As official recommendations to reduce transmission of the coronavirus become stricter each day, Rabbi Goldberg is often left with more questions than answers. 

“We have Ramadan coming up. If people are isolated, how do we supply dates and food to help them break the fast? We also have Passover coming up. How do we deliver matzah and kosher products to students if they are isolated? How do we perform birth and circumcision rituals under quarantine and lockdown? Will synagogues still be open for bar mitzvahs?” Rabbi Goldberg wondered. 

2016 Fellow Rabbi Jeff Berger, Multi-Faith Chaplain to the Hertfordshire Constabulary in the U.K., is advising elderly people, those at risk due to respiratory illnesses, and anyone with cold or flu symptoms to listen to religious services online rather than attending synagogue. Volunteers are reaching out to the most vulnerable with phone calls, home visits, and help with chores.

In Singapore, which has received praise for its so far successful efforts to contain the new coronavirus, 2019 Fellow Master Tan Zhixia has led Taoist rituals and prayers for wellness and peace at the Temple of the Heavenly Jade Emperor Yu Huang Gong where she serves as Priest-in-Residence. Entry to the temple has been restricted, but worship continues at its gate.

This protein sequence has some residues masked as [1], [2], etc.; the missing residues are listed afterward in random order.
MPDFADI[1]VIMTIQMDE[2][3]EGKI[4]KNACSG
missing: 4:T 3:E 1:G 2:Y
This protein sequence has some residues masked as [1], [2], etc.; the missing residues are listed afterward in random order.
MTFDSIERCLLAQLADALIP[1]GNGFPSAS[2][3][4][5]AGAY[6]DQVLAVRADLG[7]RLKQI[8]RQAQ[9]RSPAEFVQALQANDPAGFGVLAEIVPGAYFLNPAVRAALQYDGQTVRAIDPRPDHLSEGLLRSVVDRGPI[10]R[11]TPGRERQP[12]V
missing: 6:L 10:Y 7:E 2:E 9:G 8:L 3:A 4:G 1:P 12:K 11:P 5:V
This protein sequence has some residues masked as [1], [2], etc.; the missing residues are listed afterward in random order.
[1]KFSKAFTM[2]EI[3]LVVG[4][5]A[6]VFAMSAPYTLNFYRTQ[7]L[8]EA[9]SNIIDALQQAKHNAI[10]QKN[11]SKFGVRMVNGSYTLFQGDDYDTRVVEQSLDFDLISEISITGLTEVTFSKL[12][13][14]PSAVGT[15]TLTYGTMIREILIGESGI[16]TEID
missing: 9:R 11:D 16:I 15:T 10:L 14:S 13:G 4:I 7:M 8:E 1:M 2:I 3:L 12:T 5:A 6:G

“Our elders were advised to reduce prayer visits to the temple, and we’ve cancelled activities to deter them and reduce public contact,” she said. “We had to cancel one of our most significant events, a celebration for the feast day of our Supreme Patriarch Laozi, and have requested devotees to observe the forthcoming Qingming Festival (Tomb-Sweeping Day) during weekdays to avoid public congestion at crematoriums and cemeteries.”

Fellows in Sub-Saharan Africa, which started registering COVID-19 cases later than much of the world, hope early intervention efforts can still spare their communities some of the turmoil other regions face. 

2018 Fellow Sister Rose Kyaligonza, Lecturer in the Department of Religious Studies at St. Augustine University of Tanzania, said congregants at her church are following most Catholic communities around the world in refraining from using communal holy water to make the Sign of the Cross, no longer shaking hands when sharing the sign of peace, and receiving the Holy Communion by hand rather than directly by tongue.

“We are praying for God’s intervention in this COVID-19 crisis, asking for healing, and praying for protection over those who are not yet infected,” Kyaligonza said. “We pray for God to have mercy on his people and for a cure to be obtained.”